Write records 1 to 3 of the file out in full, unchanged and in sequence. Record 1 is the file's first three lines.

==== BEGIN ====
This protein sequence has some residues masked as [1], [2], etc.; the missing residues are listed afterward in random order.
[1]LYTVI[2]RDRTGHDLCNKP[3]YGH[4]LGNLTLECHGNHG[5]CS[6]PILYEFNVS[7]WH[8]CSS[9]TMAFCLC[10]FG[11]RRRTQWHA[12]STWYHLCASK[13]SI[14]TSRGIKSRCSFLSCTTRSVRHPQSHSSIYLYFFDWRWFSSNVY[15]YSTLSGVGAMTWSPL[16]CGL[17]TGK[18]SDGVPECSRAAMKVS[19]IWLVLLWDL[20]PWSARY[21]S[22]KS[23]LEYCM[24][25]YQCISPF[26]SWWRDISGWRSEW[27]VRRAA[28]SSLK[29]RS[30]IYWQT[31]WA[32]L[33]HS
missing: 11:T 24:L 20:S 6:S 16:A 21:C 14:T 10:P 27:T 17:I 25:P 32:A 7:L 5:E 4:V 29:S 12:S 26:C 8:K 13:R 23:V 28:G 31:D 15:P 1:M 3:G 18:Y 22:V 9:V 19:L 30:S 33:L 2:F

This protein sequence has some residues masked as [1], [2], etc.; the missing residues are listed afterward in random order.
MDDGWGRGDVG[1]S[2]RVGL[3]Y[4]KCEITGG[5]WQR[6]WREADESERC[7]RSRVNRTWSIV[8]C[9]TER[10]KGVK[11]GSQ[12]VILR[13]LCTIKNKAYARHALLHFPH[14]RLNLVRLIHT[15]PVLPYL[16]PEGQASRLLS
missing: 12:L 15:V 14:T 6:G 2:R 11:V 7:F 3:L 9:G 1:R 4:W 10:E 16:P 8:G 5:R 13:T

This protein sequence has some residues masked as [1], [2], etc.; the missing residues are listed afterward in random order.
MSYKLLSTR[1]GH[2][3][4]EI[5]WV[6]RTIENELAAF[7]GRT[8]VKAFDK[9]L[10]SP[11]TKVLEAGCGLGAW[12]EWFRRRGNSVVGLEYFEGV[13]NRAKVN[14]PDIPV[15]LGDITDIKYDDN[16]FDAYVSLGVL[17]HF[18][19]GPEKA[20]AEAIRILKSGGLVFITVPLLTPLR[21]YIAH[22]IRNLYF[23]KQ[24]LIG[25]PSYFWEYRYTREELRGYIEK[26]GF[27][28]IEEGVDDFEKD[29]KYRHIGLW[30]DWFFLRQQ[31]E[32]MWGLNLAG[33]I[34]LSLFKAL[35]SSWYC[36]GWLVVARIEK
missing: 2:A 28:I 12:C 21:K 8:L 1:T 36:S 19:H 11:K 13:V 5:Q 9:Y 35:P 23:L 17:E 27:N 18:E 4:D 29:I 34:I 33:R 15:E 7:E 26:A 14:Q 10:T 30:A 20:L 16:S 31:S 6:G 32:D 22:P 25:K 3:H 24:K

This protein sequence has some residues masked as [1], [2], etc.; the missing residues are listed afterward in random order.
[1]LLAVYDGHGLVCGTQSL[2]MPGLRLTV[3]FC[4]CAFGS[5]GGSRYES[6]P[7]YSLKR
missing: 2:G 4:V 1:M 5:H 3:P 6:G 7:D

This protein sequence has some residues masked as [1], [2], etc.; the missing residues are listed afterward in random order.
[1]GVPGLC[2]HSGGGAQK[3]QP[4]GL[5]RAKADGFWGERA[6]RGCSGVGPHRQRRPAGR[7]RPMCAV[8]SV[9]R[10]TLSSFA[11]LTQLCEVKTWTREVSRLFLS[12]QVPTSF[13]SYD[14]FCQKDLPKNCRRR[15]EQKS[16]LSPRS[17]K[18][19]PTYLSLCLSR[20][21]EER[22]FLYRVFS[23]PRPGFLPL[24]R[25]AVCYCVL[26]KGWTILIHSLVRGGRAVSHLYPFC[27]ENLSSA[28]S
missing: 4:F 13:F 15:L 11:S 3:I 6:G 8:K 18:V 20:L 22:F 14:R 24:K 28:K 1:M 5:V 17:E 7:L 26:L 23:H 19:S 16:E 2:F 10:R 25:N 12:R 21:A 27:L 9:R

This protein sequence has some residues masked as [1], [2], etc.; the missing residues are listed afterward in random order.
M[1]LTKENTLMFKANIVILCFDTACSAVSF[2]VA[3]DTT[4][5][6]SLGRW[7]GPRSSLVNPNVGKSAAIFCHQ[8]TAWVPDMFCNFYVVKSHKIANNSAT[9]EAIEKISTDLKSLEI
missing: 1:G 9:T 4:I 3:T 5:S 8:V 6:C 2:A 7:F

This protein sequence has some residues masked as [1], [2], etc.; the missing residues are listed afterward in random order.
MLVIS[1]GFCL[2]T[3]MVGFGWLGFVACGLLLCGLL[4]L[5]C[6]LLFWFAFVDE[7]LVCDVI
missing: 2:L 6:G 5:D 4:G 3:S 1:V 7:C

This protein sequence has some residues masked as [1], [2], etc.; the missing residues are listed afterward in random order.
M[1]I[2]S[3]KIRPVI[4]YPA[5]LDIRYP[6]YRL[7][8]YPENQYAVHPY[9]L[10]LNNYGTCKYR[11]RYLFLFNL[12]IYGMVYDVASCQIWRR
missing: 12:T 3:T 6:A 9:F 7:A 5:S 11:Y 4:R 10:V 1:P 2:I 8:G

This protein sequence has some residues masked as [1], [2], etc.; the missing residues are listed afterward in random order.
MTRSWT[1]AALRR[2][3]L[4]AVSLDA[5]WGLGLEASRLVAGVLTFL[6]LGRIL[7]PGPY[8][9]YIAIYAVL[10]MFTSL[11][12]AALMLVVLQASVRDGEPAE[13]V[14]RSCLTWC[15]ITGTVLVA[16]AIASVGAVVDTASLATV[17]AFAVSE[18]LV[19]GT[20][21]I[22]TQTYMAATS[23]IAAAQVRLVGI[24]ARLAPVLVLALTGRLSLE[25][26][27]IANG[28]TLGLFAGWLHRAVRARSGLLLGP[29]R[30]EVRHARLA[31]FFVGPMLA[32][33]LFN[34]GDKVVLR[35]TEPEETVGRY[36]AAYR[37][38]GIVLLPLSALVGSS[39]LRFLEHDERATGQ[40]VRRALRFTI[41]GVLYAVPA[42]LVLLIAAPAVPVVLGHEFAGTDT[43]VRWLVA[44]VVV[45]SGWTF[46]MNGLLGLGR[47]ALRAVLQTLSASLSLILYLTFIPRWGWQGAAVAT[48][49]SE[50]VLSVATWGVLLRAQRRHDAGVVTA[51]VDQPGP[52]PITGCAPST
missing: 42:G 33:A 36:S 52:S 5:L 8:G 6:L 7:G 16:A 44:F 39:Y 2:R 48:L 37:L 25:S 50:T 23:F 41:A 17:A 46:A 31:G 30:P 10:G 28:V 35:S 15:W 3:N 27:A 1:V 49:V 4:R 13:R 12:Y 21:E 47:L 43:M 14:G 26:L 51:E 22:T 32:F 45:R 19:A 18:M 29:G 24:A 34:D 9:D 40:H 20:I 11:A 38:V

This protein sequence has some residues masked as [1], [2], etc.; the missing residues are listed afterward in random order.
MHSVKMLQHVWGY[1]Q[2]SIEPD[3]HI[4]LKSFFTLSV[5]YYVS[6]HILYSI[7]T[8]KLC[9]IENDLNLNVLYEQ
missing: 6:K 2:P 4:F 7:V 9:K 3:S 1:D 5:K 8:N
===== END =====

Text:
This protein sequence has some residues masked as [1], [2], etc.; the missing residues are listed afterward in random order.
[1]LYTVI[2]RDRTGHDLCNKP[3]YGH[4]LGNLTLECHGNHG[5]CS[6]PILYEFNVS[7]WH[8]CSS[9]TMAFCLC[10]FG[11]RRRTQWHA[12]STWYHLCASK[13]SI[14]TSRGIKSRCSFLSCTTRSVRHPQSHSSIYLYFFDWRWFSSNVY[15]YSTLSGVGAMTWSPL[16]CGL[17]TGK[18]SDGVPECSRAAMKVS[19]IWLVLLWDL[20]PWSARY[21]S[22]KS[23]LEYCM[24][25]YQCISPF[26]SWWRDISGWRSEW[27]VRRAA[28]SSLK[29]RS[30]IYWQT[31]WA[32]L[33]HS
missing: 11:T 24:L 20:S 6:S 16:A 21:C 14:T 10:P 27:T 17:I 25:P 32:A 7:L 5:E 4:V 29:S 12:S 26:C 8:K 13:R 23:V 28:G 31:D 15:P 1:M 3:G 18:Y 22:V 9:V 19:L 30:S 33:L 2:F

This protein sequence has some residues masked as [1], [2], etc.; the missing residues are listed afterward in random order.
MDDGWGRGDVG[1]S[2]RVGL[3]Y[4]KCEITGG[5]WQR[6]WREADESERC[7]RSRVNRTWSIV[8]C[9]TER[10]KGVK[11]GSQ[12]VILR[13]LCTIKNKAYARHALLHFPH[14]RLNLVRLIHT[15]PVLPYL[16]PEGQASRLLS
missing: 12:L 15:V 14:T 6:G 2:R 11:V 7:F 3:L 9:G 1:R 4:W 10:E 16:P 8:G 5:R 13:T

This protein sequence has some residues masked as [1], [2], etc.; the missing residues are listed afterward in random order.
MSYKLLSTR[1]GH[2][3][4]EI[5]WV[6]RTIENELAAF[7]GRT[8]VKAFDK[9]L[10]SP[11]TKVLEAGCGLGAW[12]EWFRRRGNSVVGLEYFEGV[13]NRAKVN[14]PDIPV[15]LGDITDIKYDDN[16]FDAYVSLGVL[17]HF[18][19]GPEKA[20]AEAIRILKSGGLVFITVPLLTPLR[21]YIAH[22]IRNLYF[23]KQ[24]LIG[25]PSYFWEYRYTREELRGYIEK[26]GF[27][28]IEEGVDDFEKD[29]KYRHIGLW[30]DWFFLRQQ[31]E[32]MWGLNLAG[33]I[34]LSLFKAL[35]SSWYC[36]GWLVVARIEK
missing: 2:A 28:I 12:C 21:K 8:L 1:T 36:S 19:H 11:K 13:V 5:Q 9:Y 35:P 23:L 17:E 27:N 18:E 4:D 29:I 34:I 33:R 15:E 7:E 26:A 14:Q 10:T 30:A 20:L 16:S 31:S 6:G 32:D 22:P 25:K 3:H 24:K